Drug Effects

    

Digoxin

Digoxin is a potent pro-arrhythmic drug. At therapeutic plasma level, it causes nonspecific ST segment depression that has a scooping appearance (A) or looks like a reversed Back to contents? (B).

(See Case 067: Abnormal ECG at http://www.medicine-on-line.com.) At toxic levels, digoxin can cause virtually all kinds of arrhythmia but particularly sinus bradycardia, SA and AV blocks, atrial and junctional tachycardias, and VPB and ventricular tachycardia.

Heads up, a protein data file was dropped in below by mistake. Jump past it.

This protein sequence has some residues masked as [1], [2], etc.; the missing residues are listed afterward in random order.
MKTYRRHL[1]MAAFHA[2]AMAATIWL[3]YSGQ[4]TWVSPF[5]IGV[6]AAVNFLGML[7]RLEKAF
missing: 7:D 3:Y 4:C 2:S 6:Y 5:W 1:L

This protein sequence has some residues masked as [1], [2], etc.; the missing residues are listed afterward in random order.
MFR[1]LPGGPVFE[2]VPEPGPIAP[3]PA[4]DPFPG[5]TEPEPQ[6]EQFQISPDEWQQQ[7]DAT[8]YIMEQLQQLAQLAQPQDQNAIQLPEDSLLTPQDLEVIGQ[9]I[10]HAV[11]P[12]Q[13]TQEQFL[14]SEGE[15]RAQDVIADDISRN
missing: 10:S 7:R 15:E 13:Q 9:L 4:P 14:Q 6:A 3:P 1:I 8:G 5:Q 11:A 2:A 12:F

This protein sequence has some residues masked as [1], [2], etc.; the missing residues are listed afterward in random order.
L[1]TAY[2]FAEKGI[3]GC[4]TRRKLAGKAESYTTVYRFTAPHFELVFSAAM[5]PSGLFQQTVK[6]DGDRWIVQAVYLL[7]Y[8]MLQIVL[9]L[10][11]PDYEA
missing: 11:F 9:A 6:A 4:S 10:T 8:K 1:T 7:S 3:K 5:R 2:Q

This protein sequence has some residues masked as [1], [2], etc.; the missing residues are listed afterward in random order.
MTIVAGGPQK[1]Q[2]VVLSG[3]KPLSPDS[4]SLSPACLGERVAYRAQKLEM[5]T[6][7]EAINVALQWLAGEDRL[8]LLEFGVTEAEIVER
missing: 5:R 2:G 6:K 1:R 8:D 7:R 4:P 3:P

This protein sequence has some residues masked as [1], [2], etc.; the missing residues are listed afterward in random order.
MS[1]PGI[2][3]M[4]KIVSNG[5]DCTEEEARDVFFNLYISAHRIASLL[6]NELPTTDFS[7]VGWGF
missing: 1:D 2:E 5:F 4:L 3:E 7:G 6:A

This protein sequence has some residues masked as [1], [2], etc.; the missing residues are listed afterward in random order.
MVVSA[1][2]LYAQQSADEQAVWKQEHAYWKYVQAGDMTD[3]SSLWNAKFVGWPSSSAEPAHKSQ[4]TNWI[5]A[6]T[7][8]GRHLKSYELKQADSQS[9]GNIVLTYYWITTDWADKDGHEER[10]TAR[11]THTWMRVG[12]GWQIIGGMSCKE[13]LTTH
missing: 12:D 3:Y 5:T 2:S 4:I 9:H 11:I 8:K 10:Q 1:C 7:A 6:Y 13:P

Anti-arrhythmic Drugs

Quinidine, procainamide, and disopyramide (Class IA agents) prolong the QRS duration and the QT interval with or without the appearance of U wave and have the propensity to cause polymorphic ventricular tachycardia (torsade de pointes).

Sotalol and amiodarone (Class III agents) can increase PR, QRS, and QT intervals, leading to similar risks of torsade de pointes. They also have significant beta-blocking properties, causing bradyarrhythmias.

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